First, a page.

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DOE faces waste problem of nuclear proportions.

WASHINGTON - "Here we have an example of independent regulation (of radioactive nuclear weapons waste disposal programs) working," said Don Hancock of the New Mexico-based Southwest Research Information Center.

He was referring to the recent government cancellation of a $1.2 billion nuclear waste storage safety test on materials to be stashed 2,000 feet down a still-empty Carlsbad, N.M., salt mine.

The Clinton Department of Energy recently reversed a Bush administration plan and ordered the testing done in laboratories instead.

This is the second bold step for Energy Secretary Hazel O'Leary, say nuclear ban advocates. She earlier had recommended to President Clinton that he not continue nuclear testing.

The Carlsbad project is known as WIPP - the Waste Isolation Pilot Plant.

"This WIPP decision is significant," said Hancock, "because the Bush administration had spent $200 million (on initial Westinghouse Corp.-contracted preparation of the salt mine site) and provoked a lawsuit that the federal government lost."

The suit contended that the Bush DOE was intending to place-nuclear waste in the ground for no technical or scientific reasons but was trying to demonstrate for political reasons, added Hancock, that the federal government was in the process of solving the nuclear waste problem.

Said a spokesperson for the Washington, D.C.-based Citizens Clearing House for Hazardous Waste, "given the Bush energy department, being the arrogant agency as usual," scientific and advocacy objections were not considered. "The energy department was doing what it wanted (at Carlsbad) with no concern for who it affects or what it does to the environment," he said.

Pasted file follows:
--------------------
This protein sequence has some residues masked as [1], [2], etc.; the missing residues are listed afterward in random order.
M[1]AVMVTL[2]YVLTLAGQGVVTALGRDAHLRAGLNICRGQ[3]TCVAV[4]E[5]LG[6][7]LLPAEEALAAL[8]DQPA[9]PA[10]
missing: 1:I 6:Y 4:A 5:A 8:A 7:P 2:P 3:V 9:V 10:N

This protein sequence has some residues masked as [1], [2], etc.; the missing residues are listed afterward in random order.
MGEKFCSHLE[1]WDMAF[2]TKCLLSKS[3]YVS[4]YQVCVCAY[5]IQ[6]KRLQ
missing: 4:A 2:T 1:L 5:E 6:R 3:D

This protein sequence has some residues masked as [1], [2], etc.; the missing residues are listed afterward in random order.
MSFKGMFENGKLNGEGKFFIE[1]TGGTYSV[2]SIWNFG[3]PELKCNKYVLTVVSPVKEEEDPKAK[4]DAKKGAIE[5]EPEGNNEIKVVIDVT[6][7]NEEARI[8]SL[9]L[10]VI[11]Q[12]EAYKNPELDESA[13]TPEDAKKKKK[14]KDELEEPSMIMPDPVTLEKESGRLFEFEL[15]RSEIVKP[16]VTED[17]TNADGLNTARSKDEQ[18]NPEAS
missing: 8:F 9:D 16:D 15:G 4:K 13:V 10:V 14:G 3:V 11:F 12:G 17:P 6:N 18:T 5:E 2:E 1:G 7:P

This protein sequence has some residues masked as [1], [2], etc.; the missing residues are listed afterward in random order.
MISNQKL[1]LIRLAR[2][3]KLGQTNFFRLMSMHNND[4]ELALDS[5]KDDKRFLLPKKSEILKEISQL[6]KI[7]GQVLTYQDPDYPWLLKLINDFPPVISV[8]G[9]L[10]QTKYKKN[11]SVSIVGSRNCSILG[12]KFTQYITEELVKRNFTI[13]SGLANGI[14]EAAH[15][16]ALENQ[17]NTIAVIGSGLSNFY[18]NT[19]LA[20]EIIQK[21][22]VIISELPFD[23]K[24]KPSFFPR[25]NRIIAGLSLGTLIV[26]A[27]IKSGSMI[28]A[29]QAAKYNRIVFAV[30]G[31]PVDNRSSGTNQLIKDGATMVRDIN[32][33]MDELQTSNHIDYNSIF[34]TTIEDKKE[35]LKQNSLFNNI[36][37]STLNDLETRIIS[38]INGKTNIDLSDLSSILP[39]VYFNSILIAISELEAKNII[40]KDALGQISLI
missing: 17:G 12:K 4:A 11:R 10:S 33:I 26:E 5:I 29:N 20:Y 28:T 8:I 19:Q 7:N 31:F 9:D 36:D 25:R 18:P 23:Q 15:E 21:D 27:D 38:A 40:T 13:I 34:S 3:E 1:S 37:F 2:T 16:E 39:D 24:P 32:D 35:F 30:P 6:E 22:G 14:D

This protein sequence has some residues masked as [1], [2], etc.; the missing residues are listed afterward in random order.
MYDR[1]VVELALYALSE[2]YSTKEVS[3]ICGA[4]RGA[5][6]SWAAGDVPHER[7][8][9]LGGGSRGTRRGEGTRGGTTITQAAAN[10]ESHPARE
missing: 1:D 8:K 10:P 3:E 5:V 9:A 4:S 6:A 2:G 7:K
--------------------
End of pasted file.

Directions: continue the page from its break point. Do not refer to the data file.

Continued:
Explained Hancock: "The Bush decision on WIPP was not supported by the courts or the scientific community. Even so, the Bush administration continued to badger the Congress to pass a law, which it did, permitting WIPP.

"But, for the first time in history," continued Hancock, "the law made DOE justify decisions like this to another agency, the Environmental Protection Agency. DOE didn't like that because it couldn't justify WIPP."

Thomas P. Grumbly, DOE assistant secretary for environmental management, primarily responsible for the decision, "listened to recommendations. At last we're getting people at DOE with a different perspective from the usual nuclear navy people," said Hancock.

Grumbly has announced that most of the laboratory testing may continue at Los Alamos National Laboratories.

Said Hancock, "Frankly, no one really knows where the lab testing will be. You don't need huge facilities for a maximum of 24 tests, 20 liters each. I'd argue for the Idaho National Engineering lab, which has so much waste (from Rocky Flats). I'm opposed to trucking waste around for no particular purpose."

California-based Livermore Laboratories watchers "support the groups in New Mexico concerned about WIPP," said Marylea Kelly of Tri-Valley Cares, "but we all agree the ultimate answer has got to be to stop producing this waste - because there is no safe disposal."
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Title Annotation:cancellation of US. Dept. of Energy Waste Isolation Pilot Plant
Author:Jones, Arthur
Publication:National Catholic Reporter
Date:Nov 5, 1993
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